Pedro is more than recovered, he’s reinvented
Steven Krasner, Providence Journal

David Ortiz was certain he had Boston Red Sox ace right-hander Pedro Martinez right where he wanted him. The Minnesota Twins’ designated hitter, batting cleanup, had worked the count to his advantage, 3-1, with two outs in the fourth inning at Fenway Park. … “He missed with a couple of changeups away, so, okay, I’m going to get a fastball,” said Ortiz. So he stepped back into the box. He watched Pedro’s delivery, looking for the fastball. Martinez’s arm action said fastball. Ortiz swung, expecting at least a 90-mph heater. But the pitch was a 75-mph changeup, down and in. The changeup made Ortiz look silly, as he swung and missed the ball by about 10 feet. Ortiz shook his head and stepped out of the box again. The count was now full. Ortiz’s mind was racing. “Now he’s got me guessing,” said Ortiz. “He threw me a 3-and-1 changeup. Now I’m going crazy. I don’t know what to look for.” He got back into the box, the bat in his hands, but Martinez in his head. And Martinez fired a 90-mph fastball about chest high. The baffled Ortiz swung and missed, his swing late and futile. All Ortiz could do was walk back to the dugout, shaking his head. 

Martinez shuts down Twins
La Velle E. Neal III, Minnesota Star Tribune

Fans jammed into Fenway Park on Saturday to watch an immensely talented righthanded pitcher excel at his craft. And they ended up seeing two of them. Pedro Martinez may have dominated the Twins in leading the Red Sox to a 2-0 victory Saturday, but Twins righthander Joe Mays wasn’t overshadowed by much. His seven strong innings kept the sellout crowd of 32,018 from getting too giddy.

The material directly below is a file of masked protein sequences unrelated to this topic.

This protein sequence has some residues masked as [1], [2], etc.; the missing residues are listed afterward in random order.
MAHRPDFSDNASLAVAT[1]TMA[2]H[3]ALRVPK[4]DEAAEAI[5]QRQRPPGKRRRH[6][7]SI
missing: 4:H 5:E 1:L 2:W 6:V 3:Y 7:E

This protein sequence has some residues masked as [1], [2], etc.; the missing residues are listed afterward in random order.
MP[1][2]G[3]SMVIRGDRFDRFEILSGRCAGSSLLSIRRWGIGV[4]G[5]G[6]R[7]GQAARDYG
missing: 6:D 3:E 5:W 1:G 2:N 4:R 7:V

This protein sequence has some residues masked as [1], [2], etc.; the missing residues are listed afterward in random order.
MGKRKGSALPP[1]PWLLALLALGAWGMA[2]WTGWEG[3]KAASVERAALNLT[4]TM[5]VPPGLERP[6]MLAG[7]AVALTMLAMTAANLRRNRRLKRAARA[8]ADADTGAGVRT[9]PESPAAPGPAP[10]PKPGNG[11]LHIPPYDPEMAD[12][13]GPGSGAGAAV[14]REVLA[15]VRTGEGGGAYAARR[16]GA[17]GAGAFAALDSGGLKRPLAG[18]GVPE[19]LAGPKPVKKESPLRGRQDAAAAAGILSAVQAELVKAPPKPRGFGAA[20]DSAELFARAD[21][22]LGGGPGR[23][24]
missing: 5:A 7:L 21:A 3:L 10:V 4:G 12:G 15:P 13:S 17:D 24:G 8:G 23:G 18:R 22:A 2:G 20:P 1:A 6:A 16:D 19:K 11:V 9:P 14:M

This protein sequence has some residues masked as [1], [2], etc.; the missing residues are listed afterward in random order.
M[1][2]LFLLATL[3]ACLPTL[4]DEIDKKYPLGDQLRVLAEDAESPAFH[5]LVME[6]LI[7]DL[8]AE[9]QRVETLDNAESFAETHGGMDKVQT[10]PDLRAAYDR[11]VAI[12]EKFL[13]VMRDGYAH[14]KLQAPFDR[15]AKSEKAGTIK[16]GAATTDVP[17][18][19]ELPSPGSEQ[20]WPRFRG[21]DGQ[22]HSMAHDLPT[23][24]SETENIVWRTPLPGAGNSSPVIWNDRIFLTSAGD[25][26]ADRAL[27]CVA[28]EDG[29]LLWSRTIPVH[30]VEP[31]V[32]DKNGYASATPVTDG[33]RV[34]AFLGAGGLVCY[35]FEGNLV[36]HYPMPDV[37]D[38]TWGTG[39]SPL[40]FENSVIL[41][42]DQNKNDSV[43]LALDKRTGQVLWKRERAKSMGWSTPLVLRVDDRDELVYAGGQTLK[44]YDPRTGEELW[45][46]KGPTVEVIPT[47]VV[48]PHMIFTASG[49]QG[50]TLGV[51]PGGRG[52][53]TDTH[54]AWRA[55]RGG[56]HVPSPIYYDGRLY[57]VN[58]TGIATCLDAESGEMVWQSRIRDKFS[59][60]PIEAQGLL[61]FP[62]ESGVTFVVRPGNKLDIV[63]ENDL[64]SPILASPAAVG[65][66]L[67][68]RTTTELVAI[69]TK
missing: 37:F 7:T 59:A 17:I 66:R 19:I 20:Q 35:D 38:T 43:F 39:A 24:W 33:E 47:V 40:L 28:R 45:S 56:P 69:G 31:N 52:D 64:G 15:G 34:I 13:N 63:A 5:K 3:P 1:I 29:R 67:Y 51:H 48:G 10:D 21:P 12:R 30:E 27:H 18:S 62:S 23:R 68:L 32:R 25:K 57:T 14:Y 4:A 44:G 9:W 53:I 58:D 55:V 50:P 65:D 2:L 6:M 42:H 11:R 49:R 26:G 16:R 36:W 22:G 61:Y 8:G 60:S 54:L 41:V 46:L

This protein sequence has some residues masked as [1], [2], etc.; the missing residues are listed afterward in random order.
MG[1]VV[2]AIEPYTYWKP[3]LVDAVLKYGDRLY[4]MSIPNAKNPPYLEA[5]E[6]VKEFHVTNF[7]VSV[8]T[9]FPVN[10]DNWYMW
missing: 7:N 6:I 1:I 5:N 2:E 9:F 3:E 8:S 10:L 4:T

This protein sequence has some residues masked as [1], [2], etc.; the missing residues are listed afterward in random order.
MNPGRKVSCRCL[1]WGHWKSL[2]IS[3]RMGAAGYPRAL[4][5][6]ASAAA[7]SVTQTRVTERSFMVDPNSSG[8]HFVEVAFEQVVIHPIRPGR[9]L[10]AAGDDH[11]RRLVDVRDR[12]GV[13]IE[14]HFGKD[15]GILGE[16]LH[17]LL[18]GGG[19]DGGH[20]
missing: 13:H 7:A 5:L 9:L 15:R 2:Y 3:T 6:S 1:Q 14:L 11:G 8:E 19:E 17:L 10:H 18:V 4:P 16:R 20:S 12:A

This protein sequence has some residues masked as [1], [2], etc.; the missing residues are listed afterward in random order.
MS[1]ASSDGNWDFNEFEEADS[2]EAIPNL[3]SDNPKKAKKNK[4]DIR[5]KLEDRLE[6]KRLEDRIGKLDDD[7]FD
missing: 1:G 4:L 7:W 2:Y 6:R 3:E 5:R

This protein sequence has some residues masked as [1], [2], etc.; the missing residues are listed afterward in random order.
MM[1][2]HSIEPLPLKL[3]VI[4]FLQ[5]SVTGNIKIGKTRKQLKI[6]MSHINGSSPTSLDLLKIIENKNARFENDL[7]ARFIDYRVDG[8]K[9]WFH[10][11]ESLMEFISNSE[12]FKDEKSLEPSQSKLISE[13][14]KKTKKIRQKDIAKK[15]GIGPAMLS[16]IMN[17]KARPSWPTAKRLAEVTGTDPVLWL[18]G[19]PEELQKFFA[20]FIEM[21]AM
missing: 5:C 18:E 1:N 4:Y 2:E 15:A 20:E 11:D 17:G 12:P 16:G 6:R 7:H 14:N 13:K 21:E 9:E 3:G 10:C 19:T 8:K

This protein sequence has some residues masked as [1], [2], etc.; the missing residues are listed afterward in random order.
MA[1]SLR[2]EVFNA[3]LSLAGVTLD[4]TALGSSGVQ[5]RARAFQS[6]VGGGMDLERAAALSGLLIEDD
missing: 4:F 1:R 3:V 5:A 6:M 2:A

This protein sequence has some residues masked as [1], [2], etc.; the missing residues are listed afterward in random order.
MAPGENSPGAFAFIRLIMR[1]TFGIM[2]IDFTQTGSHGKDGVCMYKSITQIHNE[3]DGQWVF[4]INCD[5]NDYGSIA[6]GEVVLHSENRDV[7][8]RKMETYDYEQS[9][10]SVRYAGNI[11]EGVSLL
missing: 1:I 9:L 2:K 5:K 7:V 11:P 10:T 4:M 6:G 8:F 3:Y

Martinez renders Twins’ plan useless
Mike Wells, Pioneer Press

Twins manager Ron Gardenhire was asked the $5 million question Saturday for about the 20th time in less than 24 hours. How do you prepare for Boston pitcher Pedro Martinez? “Nobody has figured it out yet, have they?” Gardenhire said. The Twins tried to load their lineup with left-handed hitters. They wanted to be patient at the plate. And they wanted starter Joe Mays not to give up any early runs. Like most teams that have faced the three-time Cy Young Award winner, the plan was balled up and thrown into a wastebasket early in the game.

Twins can’t come back on Martinez
Mark Sheldon,

The Minnesota Twins have 35 come-from-behind victories this season. Some of them were in spectacular fashion after being down by several runs. When the Twins fell behind the Red Sox by two runs in the second inning Saturday against superstar pitcher Pedro Martinez, you could quickly sense that another dazzling Minnesota comeback was not in the cards.